Homeland Security visit a hoax. Students do the funniest things.
December 24, 2005 4:34 PM   Subscribe

America seems a little less evil today. The outrage and indignation expressed in a previous MeFi story was unjustified. The Department of Homeland Security did not visit a student after he made an interlibrary request for Mao Tse-Tung's Little Red Book. The student made it all up.
posted by Meridian (53 comments total)

 
nice
posted by mischief at 4:35 PM on December 24, 2005


Yay America!
posted by thirteenkiller at 4:42 PM on December 24, 2005


Federal agents' visit was a hoax ...

How could it be a hoax if it didn't happen?
posted by StickyCarpet at 4:43 PM on December 24, 2005


Bullshit.
posted by mr_crash_davis at 4:45 PM on December 24, 2005


I suspected it was a hoax all along; too bad really, as it takes away from the real invasions of privacy we're battling. (cue right-wingers turning this into a plot by the liberal media...)
posted by youarenothere at 4:46 PM on December 24, 2005


metafilter: fair and balanced
posted by gagglezoomer at 4:48 PM on December 24, 2005


Of course it was the librarians and liberal media who uncovered it. We are primed for these stories because of the other real assaults that do happen.

Kid should perhaps get a failing grade for that class, and the professor and journalist(moreso) should receive some sort of rebuke for filing such a weakly supported story
posted by edgeways at 4:50 PM on December 24, 2005


Yep, and I apologize for posting it.

too bad really, as it takes away from the real invasions of privacy we're battling

Exactly.
posted by digaman at 4:52 PM on December 24, 2005


Our own Mod#2 was somewhat involved in the sussing out: as cut and pasted from the Boing boing site:

Jessamyn West says,

I maintain the website librarian.net. I'm also an elected memeber of the Council of the American Library Association. We've been going back and forth on this issue for most of the day. Here is what we know.

1. I emailed with the reporter. He claims the story about the UCSC library is copied form his, that his is the original and cites the two professors as sources. He says that he has been trying to get the student to come forward to tell his story. Link

2. the book does not come from UMass Dartmouth, that is why it needed to be ILL'ed. The library belongs to a consortium and the copy of the book [that the agents brought to the student's house... I know, sounds fishy to me too] was from a library in nearby Providence, not part of Dartmouth's virtual catalog. Link

In any case, I think the jury is still out, Lots of parts of the newspaper story don't add up BUT the reporter is contactable and so is at least one of the two professors who has been cited in the article [my emails to the second professor have not yet been returned] which is not the case withe the bizarre reprinting of the story with a West Coast school implanted in it. Council has been sort of paying attention to this issue, so more may turn up on the listserv as the day goes on.

posted by edgeways at 4:55 PM on December 24, 2005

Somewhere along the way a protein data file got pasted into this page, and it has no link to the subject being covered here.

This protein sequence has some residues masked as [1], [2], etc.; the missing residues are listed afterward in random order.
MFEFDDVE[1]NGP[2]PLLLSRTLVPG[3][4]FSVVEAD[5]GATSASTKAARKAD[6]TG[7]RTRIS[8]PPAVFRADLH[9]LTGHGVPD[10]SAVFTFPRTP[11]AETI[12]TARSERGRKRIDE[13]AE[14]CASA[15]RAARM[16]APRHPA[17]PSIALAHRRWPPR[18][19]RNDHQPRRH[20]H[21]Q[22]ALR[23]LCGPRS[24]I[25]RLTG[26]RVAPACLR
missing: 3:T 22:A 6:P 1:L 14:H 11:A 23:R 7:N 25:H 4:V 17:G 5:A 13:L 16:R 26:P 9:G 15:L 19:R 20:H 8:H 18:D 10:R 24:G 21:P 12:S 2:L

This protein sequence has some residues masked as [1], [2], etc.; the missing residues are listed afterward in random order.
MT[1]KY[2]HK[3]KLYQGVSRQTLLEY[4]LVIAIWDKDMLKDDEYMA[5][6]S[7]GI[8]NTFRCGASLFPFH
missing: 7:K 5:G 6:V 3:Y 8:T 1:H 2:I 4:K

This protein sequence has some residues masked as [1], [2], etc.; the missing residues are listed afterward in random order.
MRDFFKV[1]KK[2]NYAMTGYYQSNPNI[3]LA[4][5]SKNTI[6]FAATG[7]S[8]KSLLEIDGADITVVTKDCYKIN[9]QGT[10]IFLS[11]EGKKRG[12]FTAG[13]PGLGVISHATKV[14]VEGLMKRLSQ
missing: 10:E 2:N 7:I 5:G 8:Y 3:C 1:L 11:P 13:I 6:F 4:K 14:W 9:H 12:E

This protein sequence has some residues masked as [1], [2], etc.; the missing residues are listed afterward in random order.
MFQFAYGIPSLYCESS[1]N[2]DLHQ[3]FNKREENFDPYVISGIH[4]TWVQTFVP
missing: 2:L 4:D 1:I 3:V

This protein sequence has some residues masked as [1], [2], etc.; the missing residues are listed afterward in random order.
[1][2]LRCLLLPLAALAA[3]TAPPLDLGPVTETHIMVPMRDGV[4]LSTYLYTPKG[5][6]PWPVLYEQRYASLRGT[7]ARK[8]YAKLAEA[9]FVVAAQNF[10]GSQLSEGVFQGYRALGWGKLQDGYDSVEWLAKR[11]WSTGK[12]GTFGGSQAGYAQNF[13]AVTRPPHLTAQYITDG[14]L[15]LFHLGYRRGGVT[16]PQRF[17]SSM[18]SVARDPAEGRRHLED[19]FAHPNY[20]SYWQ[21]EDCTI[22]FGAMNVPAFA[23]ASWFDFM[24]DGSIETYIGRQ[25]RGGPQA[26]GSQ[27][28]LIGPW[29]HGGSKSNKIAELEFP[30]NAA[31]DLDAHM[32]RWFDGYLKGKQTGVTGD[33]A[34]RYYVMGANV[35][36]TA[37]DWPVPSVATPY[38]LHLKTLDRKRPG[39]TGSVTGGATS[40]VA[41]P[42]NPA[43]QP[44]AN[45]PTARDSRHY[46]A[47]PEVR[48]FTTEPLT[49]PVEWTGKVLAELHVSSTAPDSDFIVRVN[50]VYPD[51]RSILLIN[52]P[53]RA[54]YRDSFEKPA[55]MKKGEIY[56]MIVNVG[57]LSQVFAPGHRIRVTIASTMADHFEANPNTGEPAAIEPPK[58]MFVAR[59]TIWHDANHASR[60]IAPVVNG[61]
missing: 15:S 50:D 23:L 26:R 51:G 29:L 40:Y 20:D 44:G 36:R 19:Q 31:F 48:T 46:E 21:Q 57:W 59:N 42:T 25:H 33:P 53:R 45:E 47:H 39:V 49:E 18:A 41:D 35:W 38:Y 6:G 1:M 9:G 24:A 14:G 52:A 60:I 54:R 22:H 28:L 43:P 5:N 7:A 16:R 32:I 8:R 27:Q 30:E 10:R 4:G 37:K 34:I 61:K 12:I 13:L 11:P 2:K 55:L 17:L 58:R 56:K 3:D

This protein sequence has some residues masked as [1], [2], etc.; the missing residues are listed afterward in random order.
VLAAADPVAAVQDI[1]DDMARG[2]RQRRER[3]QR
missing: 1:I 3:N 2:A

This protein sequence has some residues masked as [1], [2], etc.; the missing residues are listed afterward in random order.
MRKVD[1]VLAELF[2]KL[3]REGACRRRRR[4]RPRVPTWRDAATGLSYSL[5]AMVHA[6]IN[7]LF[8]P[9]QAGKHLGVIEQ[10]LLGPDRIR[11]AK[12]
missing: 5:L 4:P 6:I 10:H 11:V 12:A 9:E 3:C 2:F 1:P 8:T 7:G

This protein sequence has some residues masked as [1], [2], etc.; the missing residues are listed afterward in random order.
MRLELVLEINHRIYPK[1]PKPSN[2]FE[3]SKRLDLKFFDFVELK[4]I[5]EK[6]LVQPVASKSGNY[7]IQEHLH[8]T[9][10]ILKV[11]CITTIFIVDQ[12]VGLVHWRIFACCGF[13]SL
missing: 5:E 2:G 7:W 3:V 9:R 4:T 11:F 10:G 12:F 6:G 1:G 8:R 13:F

Oops, I should have reread the original MeFi thread. Gator and Optimus Chyme had already updated it with a link to the story on BoingBoing.
posted by Meridian at 4:56 PM on December 24, 2005


America seems a little less evil today.

How do you come to that conclusion???
posted by mountainmambo at 4:59 PM on December 24, 2005


You don't owe us an apology, just as I don't owe the folks who I told an apology. It was a good, and completely believable, story.

Which is what makes me blanch about the following:
Dr. Williams said the whole affair has had one bright point: The question of whether it is safe for students to do research has been answered.
"I can now tell my students that it is safe to do research without being monitored," he said. "With that hanging in the air like before, I couldn't say that to them."
How does he justify this? It hasn't been answered at all. That generalization is a logical fallacy, and Dr. Williams should have known that before opening his mouth.
posted by Revvy at 5:00 PM on December 24, 2005


Your statement in the FPP is poorly worded, Meridian -- the reactions were not unjustified. They were logical reactions, it's just that the event that triggered them did not happen. Thus, they were the result of lie, mistaken, whatever. The best word is not coming to me, but unjustified is not the word to use. That's an important distinction, to me.

The idea that a communist book would get a Homeland Security visit always seemed odd to me. Communists are so last millennia, man. It's all about the terrorists, now. Which is not to say I knew the previous story was a hoax -- I did not. I didn't really spend any time thinking about that story.

What's sad is how credible the story is in 2005 America. I've read stories in a similar vein which were not hoaxes.

And digaman has nothing to apologize for: this is not the kind of story that was obviously fake. The huckster is the one who should apologize, not those that get taken by his game.
posted by teece at 5:01 PM on December 24, 2005


You're right, of course.
posted by digaman at 5:02 PM on December 24, 2005


mountainmambo -How do you come to that conclusion???

After reading the story, you don't think the U.S. is a little less Orwellian than we fear? Maybe you are correct, but its Christmas so I feel viewing things in a positive light today.
posted by Meridian at 5:03 PM on December 24, 2005


I think this one seems a little more authentic : FBI Talks to Muslim High School Student about “PLO” Initials on His Notebook
The FBI confirmed that its personnel visited the school and interviewed the student, saying they did so “as a result of information received from a complainant,” according to a statement released by the FBI’s office in Sacramento. “The complainant alleged the student had written ‘PLO’ on a binder and had pictures of suicide bombers on his cell phone. Information concerning possible terrorist or threat activity, however benign, is reviewed by the FBI.”